On Saturday night, Anthony Joshua will step out at Wembley Stadium in front of a 90,000-strong crowd for undoubtedly the biggest fight of his career to date. In front of him will be one of the greatest fighters of the 21st Century in Wladimir Klitschko.
AJ has been hyped up as one of the most exciting prospects to come through British boxing in recent history. While much of that has come from promoter Eddie Hearn, you don’t need us to tell you that he could be onto something!
Of his 18 previous professional bouts, the Watford-born star is yet to taste defeat. No boxer has ever managed to knock him down, and none of his fights have gone the distance.
So is he a machine, or has he had it easy up to this point? We’ll find out on Saturday night, but for now we’re looking at Joshua’s story in the sport so far, and we start back in 2012, where the then-22-year-old was going for gold.
Joshua turned down a £50k offer to turn professional long before the Olympics, stating that he ‘didn’t take up the sport for money.’ He wanted to win medals.
And he did exactly that after seeing off three tricky opponents on home soil before scraping past Italian Roberto Cammarelle to win gold.
A star was born.
From amateur to pro
Over a year later, after confirming he’d chosen to turn pro, AJ was back in the ring. All eyes were on the youngster, and expectation was high.
He was introduced to The O2 Arena as ‘the future people’s champion’ just seconds before his professional debut versus Emanuele Leo. No reaction from Joshua though – his mind was on one thing: getting the job done.
He did so within one round.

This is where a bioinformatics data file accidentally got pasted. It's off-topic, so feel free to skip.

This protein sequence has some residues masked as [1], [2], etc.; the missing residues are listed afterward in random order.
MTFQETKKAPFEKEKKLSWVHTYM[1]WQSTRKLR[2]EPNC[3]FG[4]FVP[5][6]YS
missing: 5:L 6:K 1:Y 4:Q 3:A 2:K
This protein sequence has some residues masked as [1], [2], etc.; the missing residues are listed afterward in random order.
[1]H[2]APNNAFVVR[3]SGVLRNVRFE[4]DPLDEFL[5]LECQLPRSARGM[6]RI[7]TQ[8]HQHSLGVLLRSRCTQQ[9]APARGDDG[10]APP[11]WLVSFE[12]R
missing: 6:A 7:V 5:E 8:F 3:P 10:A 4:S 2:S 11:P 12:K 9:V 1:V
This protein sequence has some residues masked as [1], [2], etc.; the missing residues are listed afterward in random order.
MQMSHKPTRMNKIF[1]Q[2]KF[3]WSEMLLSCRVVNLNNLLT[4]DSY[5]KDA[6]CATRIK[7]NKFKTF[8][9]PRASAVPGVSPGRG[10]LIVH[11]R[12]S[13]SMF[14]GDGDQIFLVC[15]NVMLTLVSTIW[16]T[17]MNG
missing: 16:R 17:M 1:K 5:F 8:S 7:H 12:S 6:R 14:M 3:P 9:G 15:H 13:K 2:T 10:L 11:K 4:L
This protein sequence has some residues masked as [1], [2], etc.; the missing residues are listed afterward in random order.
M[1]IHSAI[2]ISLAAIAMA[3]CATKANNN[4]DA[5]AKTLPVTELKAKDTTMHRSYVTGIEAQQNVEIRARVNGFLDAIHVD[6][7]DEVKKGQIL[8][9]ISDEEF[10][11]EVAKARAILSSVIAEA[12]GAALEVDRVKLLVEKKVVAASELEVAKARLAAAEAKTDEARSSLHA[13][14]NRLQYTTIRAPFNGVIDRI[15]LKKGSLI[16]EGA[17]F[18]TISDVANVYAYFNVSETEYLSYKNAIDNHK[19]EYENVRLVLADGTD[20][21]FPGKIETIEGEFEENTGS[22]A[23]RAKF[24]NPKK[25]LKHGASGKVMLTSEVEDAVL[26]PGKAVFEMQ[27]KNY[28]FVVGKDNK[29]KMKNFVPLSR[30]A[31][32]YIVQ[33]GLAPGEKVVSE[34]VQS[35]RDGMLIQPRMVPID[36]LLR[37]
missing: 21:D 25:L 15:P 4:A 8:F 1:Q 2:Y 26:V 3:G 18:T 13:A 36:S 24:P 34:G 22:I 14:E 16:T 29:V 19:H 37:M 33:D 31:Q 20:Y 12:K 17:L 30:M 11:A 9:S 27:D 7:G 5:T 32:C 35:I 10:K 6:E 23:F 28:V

His first title
Eight bouts, six TKOs and two KOs into his professional career, the time had come for AJ to fight for a title – the vacant WBC International heavyweight title, to be more specific.
His opponent was Denis Bakhtov, and like everyone else Joshua had faced at this level, the Russian simply couldn’t handle the speed and strength of AJ’s punches.
The fight was stopped just a minute into the second round, and Joshua’s dominance continued.
The Whyte fight
Undoubtedly Joshua’s toughest challenger to date, Dillian Whyte headed into this bout believing he could put an end to his AJ’s unbeaten run which had stretched to 14. Why did he think that? Because he’d got the better of him six years prior to this fight at amateur level.
This was the first time we sensed genuine hatred between Joshua and an opponent, and it made for an exciting night at The O2.
Joshua was attempting to retain his WBC International and Commonwealth heavyweight belts, while there was also a vacant British heavyweight title up for grabs.
Whyte took Joshua further than he’d ever been before, too – past three rounds. He actually went seven rounds with his former amateur rival before referee Howard Foster stopped proceedings.
That’s probably the closest he’s come to defeat, but Joshua got the better of him.
He’ll have it all to do on Saturday night though against Klitschko, despite heading into the ring as the odds-on favourite.
So will it be another successful chapter in Joshua’s remarkable story so far?
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